At 1am on 29 March, the clocks went forward by one hour, marking the start of British Summer Time (BST).
The clocks change to BST, also known as Daylight Saving Time, every year on the last Sunday of March. It is done so that people can make the most of the extra hours of daylight there are during the summer.
The first person in the UK to suggest BST was a man called William Willett, who wrote about the idea in 1907. The change was introduced in 1916.
This PDF resource includes this article, as well as accompanying activity ideas:
- Is changing the clocks twice a year still useful today? What do you think?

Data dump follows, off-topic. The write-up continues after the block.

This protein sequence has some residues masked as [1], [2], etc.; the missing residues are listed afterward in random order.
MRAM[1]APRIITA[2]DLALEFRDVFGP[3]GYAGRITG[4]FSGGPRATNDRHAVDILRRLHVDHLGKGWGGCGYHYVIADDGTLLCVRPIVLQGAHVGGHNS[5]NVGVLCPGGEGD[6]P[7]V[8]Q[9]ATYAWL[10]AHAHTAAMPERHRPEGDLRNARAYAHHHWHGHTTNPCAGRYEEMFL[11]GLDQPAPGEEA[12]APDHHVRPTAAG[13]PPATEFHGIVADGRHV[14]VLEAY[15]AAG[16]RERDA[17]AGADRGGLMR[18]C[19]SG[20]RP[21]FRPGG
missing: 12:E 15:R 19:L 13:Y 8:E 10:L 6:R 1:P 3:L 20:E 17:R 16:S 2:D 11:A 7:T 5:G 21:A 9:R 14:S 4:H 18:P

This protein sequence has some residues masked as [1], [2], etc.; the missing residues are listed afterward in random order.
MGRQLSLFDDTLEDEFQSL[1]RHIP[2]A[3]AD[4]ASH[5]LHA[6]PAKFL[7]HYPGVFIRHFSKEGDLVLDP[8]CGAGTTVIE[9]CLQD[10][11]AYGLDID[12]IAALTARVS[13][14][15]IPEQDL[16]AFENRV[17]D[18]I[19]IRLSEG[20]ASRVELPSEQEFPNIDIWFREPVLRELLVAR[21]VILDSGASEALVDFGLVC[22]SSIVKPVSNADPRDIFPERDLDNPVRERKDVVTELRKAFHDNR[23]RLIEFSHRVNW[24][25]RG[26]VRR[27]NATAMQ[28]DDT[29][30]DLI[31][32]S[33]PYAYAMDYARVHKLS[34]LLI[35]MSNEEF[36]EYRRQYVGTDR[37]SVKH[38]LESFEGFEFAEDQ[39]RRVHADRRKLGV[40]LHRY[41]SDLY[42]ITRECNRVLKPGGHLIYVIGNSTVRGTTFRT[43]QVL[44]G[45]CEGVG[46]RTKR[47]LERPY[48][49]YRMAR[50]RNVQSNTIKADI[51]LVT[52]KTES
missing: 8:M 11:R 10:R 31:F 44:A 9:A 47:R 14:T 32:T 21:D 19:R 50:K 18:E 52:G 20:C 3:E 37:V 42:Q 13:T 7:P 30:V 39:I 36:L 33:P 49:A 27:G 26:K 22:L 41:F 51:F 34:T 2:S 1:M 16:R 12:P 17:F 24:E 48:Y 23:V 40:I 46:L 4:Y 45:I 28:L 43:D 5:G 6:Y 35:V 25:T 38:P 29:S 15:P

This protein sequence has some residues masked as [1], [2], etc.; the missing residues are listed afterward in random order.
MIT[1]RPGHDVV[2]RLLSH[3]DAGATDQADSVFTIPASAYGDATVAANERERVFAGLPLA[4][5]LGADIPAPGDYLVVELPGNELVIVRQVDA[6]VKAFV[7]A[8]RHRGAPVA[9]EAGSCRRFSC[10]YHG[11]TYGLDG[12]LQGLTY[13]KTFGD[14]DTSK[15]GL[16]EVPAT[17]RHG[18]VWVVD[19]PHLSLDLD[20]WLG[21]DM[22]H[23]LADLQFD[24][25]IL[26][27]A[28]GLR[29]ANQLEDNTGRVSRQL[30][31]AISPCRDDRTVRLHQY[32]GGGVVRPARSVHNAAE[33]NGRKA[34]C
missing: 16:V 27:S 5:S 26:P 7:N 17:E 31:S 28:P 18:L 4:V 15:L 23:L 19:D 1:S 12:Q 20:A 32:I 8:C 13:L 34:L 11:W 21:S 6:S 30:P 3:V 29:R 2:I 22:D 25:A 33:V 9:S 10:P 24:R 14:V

- The clocks go back in autumn, as if you get to live a whole hour over again. If you could pick any hour of your life to experience again, what would it be and why? Write a recount about it.
- Write a funny limerick about the clocks changing.
- Find out what the reasons were for changing the clocks in the UK and why William Willet felt so strongly about it
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